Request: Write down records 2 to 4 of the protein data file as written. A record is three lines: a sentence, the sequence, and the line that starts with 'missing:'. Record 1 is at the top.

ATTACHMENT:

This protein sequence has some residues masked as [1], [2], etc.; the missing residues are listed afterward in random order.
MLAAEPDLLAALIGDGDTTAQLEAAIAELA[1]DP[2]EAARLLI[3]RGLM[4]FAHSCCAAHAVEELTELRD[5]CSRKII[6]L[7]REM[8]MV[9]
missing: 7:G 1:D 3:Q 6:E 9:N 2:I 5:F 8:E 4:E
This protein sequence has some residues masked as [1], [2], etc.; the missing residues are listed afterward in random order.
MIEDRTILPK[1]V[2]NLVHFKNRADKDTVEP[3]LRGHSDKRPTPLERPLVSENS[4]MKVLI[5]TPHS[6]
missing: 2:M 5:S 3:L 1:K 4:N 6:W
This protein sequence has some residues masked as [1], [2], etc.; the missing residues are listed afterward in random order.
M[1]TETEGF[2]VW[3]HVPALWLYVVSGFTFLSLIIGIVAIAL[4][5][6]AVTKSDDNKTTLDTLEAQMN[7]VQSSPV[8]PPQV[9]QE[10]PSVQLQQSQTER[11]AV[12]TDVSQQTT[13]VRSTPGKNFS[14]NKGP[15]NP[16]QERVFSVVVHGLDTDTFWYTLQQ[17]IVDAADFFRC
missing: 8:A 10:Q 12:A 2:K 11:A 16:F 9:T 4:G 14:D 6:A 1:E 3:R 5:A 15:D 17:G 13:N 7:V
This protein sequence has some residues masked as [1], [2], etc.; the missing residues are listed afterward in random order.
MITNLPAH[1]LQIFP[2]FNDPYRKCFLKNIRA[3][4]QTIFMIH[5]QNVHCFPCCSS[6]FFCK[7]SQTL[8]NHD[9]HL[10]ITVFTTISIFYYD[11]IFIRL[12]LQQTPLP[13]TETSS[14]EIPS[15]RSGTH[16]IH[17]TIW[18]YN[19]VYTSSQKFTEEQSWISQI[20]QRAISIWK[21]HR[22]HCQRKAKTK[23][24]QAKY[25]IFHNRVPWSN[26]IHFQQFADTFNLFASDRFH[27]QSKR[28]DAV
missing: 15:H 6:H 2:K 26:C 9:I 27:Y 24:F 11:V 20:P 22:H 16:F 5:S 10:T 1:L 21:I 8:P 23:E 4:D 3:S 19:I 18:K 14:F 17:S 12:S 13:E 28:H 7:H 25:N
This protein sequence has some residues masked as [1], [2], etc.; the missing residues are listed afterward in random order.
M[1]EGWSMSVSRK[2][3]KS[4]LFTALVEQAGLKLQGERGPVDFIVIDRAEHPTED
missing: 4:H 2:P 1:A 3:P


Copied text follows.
This protein sequence has some residues masked as [1], [2], etc.; the missing residues are listed afterward in random order.
MIEDRTILPK[1]V[2]NLVHFKNRADKDTVEP[3]LRGHSDKRPTPLERPLVSENS[4]MKVLI[5]TPHS[6]
missing: 2:M 5:S 3:L 1:K 4:N 6:W
This protein sequence has some residues masked as [1], [2], etc.; the missing residues are listed afterward in random order.
M[1]TETEGF[2]VW[3]HVPALWLYVVSGFTFLSLIIGIVAIAL[4][5][6]AVTKSDDNKTTLDTLEAQMN[7]VQSSPV[8]PPQV[9]QE[10]PSVQLQQSQTER[11]AV[12]TDVSQQTT[13]VRSTPGKNFS[14]NKGP[15]NP[16]QERVFSVVVHGLDTDTFWYTLQQ[17]IVDAADFFRC
missing: 8:A 10:Q 12:A 2:K 11:A 16:F 9:T 4:G 14:D 6:A 1:E 3:R 5:A 15:D 17:G 13:N 7:V
This protein sequence has some residues masked as [1], [2], etc.; the missing residues are listed afterward in random order.
MITNLPAH[1]LQIFP[2]FNDPYRKCFLKNIRA[3][4]QTIFMIH[5]QNVHCFPCCSS[6]FFCK[7]SQTL[8]NHD[9]HL[10]ITVFTTISIFYYD[11]IFIRL[12]LQQTPLP[13]TETSS[14]EIPS[15]RSGTH[16]IH[17]TIW[18]YN[19]VYTSSQKFTEEQSWISQI[20]QRAISIWK[21]HR[22]HCQRKAKTK[23][24]QAKY[25]IFHNRVPWSN[26]IHFQQFADTFNLFASDRFH[27]QSKR[28]DAV
missing: 15:H 6:H 2:K 26:C 9:I 27:Y 24:F 11:V 20:P 22:H 16:F 5:S 10:T 1:L 21:I 8:P 23:E 4:D 3:S 19:I 18:K 14:F 17:S 12:S 13:E 28:H 7:H 25:N